Very unusual, step-out-of-the-box for Stephen King who got tired from expectations - from 1974 onwards he had great success on the market as a writer in a horror genre and it can safely be said that he simultaneously reinvigorated the genre and established himself as the most talented new voice around. Of course I can't possibly guess what was going on in his mind but it seems that after a long list of horror novels, he might wanted to try his luck in a completely different genre and so we have 1982. collection of four stories - not long enough to be novels but this is something they call novellas - under the title "Different Seasons". For the most part, the stories are completely outside of horror genre, except that the style is very recognisable Stephen King, which means excellent understanding of human mind and fears. He was so invincible at the time that even when he was not writing horror, three out of these four stories were later turned into movies.
"Rita Hayworth and Shawshank Redemption" is set in a Shawshank prison where main protagonist befriends quiet fellow and tells his story about gaining power in the prison and making himself indispensable, all the while planning escape. There is nothing really scary here and it wasn't King's intention anyway - this is a fascinating story about human perseverance and hope that somehow lives in the worst conditions.
"Apt pupil" is unforgettable and creepy in a completely different way - here we have all-American boy, outwardly polite and well-behaved but inside corrupted and evil, who discovers that retired old man from the neighbourhood is actually Nazi criminal and he blackmails him into making him his own Scheherazade. The old man have to tell him stories about all his past in concentration camps and slowly they both achieve something like evil symbiosis, where they feed each other off with evil energy. Not only that the story is fascinating but perhaps the most interesting is King's understanding that such evil can exist amongst completely clueless people, nobody around them is aware what darkness lives in this quiet neighbourhood.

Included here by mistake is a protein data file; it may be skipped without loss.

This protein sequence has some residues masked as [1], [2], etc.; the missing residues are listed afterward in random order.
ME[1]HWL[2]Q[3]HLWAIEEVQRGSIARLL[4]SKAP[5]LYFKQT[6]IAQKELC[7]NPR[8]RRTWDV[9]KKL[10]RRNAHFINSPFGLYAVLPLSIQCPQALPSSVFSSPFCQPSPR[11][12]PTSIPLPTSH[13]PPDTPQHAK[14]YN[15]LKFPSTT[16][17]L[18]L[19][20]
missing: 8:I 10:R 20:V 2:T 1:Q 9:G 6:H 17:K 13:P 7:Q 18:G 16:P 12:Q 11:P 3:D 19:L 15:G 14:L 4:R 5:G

"The Body" might be the most unusual and unforgettable of them all - here is where King completely sheds his horror skin and actually very lovingly and affectionately writes about group of little friends who set together on a summer adventure. The reason for this adventure is gruesome, naturally, since this is Stephen King after all - they are curious to see the certain dead body that police has not discovered yet - but they are kids and this fascination is just natural, what is more important is how they bond together while roaming the Forrest and going so far away from home. Kids are bragging, swearing, teasing each other and helping one another all the way trough this experience and they are absolutely adorable, I am actually surprised how well King understands children's psychology - most of us grow up and kind of forever leave this behind but King really re-creates again the feeling of being so close to your buddies that laughter and tears just brings you closer.
"The Breathing Method" is perhaps the weakest here, it feels like exercise in a genre of ghost stories and it makes me wonder was it written after famous 1979 novel by Peter Straub who also used the similar setting of gentlemen's club where people entertain each other with stories. It is a very old idea - it goes way back to some of classics of literature - but King has fun with it, its just that after everything that came before it feels not so fresh. The beginning and description of mysterious gentlemen's club is actually more interesting than the story that follows. Its also the only story that has not been turned into movie so far, although I can imagine some gifted director eventually taking a chance with it eventually.